In last Sunday's blog, I wrote that I hoped to have good news about chick #2-11 (nickname swamp girl) of Operation Migration's Class of 2011. On October 21, she went missing soon after the migration take-off. Number 2-11 is one of the oldest birds in the class and early on proved to be a good, strong flyer, but this migration stuff is new to all the chicks, and in the early days of flying south, they often spook and attempt to return to the previous night's stopover. This is what happened to #2-11. The pilots are prepared to pick up the stragglers whenever they fall back. On this particular day, they lost sight of the crane when she went down in a brushy area. To make matters worse, her transmitter failed and within a few hours, all signals were lost. Six days later she was discovered with a flock of sandhill cranes. OM has never lost a bird while flying them to Florida on their maiden voyages, and although, 2-11 is alive and well, the crew has not yet decided what to do about her. So, this saga continues.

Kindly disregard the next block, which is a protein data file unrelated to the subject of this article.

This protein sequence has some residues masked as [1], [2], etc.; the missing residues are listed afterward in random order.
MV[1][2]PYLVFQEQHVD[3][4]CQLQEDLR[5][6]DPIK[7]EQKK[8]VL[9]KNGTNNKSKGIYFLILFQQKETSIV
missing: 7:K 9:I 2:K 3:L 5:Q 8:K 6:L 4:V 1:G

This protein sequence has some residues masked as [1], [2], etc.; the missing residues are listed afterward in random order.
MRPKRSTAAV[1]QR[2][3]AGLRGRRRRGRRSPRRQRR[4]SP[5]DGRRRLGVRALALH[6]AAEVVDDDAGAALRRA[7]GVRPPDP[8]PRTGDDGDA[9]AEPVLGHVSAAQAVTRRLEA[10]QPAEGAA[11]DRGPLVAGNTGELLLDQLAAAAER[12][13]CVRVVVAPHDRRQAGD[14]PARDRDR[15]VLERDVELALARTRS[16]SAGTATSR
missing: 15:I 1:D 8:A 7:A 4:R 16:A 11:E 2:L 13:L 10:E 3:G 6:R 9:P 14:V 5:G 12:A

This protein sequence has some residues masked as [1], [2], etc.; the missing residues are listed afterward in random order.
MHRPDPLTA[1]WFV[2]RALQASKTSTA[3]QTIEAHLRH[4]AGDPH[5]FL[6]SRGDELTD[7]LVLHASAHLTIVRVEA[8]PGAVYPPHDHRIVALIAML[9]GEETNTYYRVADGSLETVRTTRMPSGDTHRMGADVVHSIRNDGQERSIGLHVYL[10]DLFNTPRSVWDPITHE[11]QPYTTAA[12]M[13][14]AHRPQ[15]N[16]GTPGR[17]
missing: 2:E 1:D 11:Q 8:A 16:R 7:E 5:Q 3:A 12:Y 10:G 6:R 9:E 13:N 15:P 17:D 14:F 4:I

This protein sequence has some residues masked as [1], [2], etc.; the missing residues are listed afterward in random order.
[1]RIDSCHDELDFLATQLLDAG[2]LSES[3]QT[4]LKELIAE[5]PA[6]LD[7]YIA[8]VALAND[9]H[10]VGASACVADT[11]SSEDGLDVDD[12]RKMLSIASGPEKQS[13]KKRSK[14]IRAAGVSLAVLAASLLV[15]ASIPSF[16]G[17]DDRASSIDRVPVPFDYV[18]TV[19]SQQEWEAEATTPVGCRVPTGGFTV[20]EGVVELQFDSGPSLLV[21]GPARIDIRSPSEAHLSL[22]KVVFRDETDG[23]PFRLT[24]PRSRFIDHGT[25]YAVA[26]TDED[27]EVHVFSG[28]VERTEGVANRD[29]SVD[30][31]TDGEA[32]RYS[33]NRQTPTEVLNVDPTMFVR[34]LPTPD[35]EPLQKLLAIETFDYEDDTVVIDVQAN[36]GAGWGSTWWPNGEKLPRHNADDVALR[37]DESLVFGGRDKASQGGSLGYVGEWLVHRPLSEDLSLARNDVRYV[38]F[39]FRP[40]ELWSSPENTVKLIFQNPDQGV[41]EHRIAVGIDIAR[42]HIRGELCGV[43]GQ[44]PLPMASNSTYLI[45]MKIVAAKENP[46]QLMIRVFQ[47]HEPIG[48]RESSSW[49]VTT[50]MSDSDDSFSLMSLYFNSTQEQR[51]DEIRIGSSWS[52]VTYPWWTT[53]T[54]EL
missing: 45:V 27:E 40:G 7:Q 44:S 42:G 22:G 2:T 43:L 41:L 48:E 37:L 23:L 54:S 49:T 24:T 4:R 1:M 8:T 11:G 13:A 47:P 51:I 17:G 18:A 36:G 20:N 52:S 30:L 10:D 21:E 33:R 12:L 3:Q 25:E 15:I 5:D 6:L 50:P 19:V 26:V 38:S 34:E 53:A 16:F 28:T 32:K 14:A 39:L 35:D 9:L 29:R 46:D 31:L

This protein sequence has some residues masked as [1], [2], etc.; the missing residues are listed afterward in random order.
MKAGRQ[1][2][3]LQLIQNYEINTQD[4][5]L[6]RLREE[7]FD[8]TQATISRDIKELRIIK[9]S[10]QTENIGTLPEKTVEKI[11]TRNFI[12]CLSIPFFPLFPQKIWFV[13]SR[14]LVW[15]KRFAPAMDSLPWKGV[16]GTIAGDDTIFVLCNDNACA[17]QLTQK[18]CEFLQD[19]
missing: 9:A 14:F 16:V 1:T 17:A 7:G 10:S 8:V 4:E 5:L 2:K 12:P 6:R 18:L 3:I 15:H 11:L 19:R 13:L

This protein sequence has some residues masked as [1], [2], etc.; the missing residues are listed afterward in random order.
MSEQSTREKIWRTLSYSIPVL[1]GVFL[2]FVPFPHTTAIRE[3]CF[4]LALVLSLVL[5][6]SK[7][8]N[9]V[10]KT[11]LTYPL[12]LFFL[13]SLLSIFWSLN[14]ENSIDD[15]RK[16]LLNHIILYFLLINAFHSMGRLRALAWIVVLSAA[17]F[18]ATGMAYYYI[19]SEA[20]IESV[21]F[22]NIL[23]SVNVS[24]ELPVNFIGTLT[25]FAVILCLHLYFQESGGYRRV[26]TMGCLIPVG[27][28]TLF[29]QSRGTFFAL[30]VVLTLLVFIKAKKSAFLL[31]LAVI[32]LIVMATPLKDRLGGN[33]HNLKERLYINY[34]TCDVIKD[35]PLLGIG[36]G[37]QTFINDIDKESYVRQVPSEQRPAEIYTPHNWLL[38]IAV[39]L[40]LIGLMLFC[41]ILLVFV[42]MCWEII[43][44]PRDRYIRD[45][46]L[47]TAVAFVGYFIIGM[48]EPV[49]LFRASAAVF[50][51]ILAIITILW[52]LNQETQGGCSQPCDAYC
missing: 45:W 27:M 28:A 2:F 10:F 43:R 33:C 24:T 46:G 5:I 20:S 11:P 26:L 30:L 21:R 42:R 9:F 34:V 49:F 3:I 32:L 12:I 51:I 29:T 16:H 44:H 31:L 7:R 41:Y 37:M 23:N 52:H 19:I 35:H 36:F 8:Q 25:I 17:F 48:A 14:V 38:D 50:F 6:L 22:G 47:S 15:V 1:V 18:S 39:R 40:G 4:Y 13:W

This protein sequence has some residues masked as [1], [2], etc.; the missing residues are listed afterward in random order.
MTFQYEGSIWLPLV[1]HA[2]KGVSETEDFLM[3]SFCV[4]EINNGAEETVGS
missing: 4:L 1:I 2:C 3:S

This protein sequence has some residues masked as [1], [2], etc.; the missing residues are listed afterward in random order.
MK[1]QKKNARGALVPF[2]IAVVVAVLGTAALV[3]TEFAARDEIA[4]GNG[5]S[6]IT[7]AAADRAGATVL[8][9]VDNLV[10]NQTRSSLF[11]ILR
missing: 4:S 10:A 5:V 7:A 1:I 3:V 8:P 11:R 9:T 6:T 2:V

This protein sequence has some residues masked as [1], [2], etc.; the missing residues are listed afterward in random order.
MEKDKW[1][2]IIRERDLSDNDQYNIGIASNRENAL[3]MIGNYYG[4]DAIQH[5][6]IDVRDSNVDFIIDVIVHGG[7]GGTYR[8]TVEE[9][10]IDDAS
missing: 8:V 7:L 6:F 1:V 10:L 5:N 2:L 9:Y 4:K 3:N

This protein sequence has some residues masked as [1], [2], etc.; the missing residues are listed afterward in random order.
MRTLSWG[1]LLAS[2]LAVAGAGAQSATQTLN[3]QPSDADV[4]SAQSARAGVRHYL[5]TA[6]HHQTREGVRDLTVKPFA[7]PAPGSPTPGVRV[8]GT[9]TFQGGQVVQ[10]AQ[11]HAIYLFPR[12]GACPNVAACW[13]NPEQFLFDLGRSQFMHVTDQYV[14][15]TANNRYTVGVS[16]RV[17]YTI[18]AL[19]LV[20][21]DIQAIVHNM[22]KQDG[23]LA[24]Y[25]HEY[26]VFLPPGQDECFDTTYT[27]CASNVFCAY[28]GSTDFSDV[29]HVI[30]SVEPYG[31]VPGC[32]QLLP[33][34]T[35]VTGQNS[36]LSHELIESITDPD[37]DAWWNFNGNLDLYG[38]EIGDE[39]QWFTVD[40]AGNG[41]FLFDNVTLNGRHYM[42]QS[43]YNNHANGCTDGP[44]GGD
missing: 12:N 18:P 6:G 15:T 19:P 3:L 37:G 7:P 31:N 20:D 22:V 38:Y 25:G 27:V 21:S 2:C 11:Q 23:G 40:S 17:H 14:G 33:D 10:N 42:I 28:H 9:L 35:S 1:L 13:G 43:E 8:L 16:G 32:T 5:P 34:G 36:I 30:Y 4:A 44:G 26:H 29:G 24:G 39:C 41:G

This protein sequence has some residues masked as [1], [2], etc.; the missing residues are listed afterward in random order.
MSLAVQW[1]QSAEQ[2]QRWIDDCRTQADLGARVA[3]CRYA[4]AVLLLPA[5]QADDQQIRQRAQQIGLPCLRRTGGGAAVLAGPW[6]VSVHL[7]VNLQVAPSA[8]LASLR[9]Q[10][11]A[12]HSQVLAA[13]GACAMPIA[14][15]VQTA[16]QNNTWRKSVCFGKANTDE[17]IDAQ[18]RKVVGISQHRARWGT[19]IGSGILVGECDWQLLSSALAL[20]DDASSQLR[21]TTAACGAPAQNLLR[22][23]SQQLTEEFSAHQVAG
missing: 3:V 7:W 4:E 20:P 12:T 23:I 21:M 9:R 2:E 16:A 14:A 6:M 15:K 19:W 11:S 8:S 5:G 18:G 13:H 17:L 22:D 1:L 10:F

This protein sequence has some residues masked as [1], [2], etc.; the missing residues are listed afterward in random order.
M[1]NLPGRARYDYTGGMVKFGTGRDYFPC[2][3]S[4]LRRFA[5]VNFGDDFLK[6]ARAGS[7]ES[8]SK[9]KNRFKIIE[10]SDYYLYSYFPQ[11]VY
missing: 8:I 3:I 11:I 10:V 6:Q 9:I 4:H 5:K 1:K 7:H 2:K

The other nine cranes have 120 miles under their belt, or in their case, "wings" and as of yesterday are now in Illinois and doing well.
This information and these chick photos came from the OM website. http://www.operationmigration.org/
Read more about the Class of 2011 by going to their website: go to "In the Field," then "Site Map," and scroll down until you see the bios for the various classes. Next Sunday, read about chick #3-11.